Wolff: I wrote “A Day at the Beach” while I was recuperating from my surgery. I finished writing it within six months of the time it happened. That’s very unusual for me. It was, dare I say, fun, because I had a kind of outside picture of myself that amused rather than shamed me.
Rumpus: Another very funny piece is “Matterhorn,” about how you took up mountain climbing after your heart attack.
Wolff: Yes. Travel and Leisure said they wanted someone to write about Gstaad or about Zermatt. They were interested in the expensive hotels, and the piece I turned in was the last thing they ever commissioned from me. It wasn’t exactly what they’d had in mind.
Rumpus: Have you climbed any more mountains lately?
Wolff: No. I was doing some climbing in California and then I had to go under the knife again, so that put an end to that. I can’t even ski anymore, I’m afraid. I can still sail, at least, but I hobble around on a goddamn cane.
Rumpus: In “Matterhorn,” you call mountain climbing “deep play.” That term goes back to Jeremy Bentham and describes activities that are so risky, it seems almost irrational to partake in them.
It struck me that writing, especially the kind of introspective, autobiographical work that you engage in, could be a form of deep play. Your style is definitely playful, but it also takes a lot guts to explore your own past. There’s always a chance that you’ll fall off the side of the mountain.
Wolff: Sure. I talked to Frank Conroy about this, actually. When a book is finished, when it’s about to be published and read by strangers, that’s when the trembling comes, when you think, My god, what have I told people here? It is terrifying. All you’ve got to do is read a couple of really bad memoirs and you’ll realize it’s the most terrifying way of shaming yourself in the world.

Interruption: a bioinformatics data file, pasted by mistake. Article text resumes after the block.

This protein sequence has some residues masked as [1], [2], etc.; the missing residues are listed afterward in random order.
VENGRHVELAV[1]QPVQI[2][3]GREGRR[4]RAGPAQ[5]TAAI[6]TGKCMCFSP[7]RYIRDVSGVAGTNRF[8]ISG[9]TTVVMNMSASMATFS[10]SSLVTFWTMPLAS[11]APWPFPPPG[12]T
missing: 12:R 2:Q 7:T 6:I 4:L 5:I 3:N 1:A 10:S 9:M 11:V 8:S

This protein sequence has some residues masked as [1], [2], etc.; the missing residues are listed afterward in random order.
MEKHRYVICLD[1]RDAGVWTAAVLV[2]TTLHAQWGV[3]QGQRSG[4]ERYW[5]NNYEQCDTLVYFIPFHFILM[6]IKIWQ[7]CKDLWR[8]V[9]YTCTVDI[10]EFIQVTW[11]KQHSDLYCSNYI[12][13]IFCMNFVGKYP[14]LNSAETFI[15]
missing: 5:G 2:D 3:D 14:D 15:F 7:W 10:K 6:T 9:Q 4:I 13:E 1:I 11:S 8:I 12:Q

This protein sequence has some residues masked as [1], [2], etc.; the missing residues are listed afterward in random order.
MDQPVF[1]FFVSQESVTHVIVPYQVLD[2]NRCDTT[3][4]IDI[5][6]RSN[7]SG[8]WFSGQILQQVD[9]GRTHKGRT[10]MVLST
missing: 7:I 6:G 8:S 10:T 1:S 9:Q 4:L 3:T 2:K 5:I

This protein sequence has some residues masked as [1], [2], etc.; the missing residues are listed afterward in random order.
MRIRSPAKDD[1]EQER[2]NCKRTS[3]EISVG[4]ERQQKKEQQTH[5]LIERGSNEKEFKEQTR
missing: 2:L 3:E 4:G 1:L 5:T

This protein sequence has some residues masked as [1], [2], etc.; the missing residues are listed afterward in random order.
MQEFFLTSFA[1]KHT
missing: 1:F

I’m thinking of Norman Podhoretz’s Making It. Here is a guy who obviously thinks that the only reason anybody writes books or reads books is to get closer to rich people, and assumes that everyone is just like him. And then you read a book like Mommy Dearest and you think, What were they thinking? So of course, it’s full of risk. But that’s not to say that it makes me feel brave to do it.
Rumpus: What do you hate about Mommy Dearest? That it’s so overwrought?
Wolff: Yes. There isn’t anything circumstantial about it. It’s like being hit by a tidal wave. It’s all happening to her, happening to her, happening to her.
There’s an autobiography by a man named Mark Harris called Best Father Ever Invented. Mark Harris was a pretty good novelist. He wrote a wonderful baseball novel called Bang the Drum Slowly. And he decided to write a memoir about being a father and, in it, he describes breaking his three-year-old son’s arm with a coat hanger because the kid had bothered him while he was writing, and then goes on to say something like, “All of you have done things like that and I forgave myself.”
He has no idea what he’s saying, and I think anybody who’s trying to get things right is in that risky territory for a long time during the narrative.
Rumpus: Your issue with that scene is that, in his depiction, it was all about him and his own suffering as a writer instead of about the kid whose arm he just broke?
Wolff: Yes. It’s the context. And the context of that scene is how hard it is to write a book. The kid bothered him when he was finally on a roll in his writing and [the arm-breaking] was an incidental thing to that.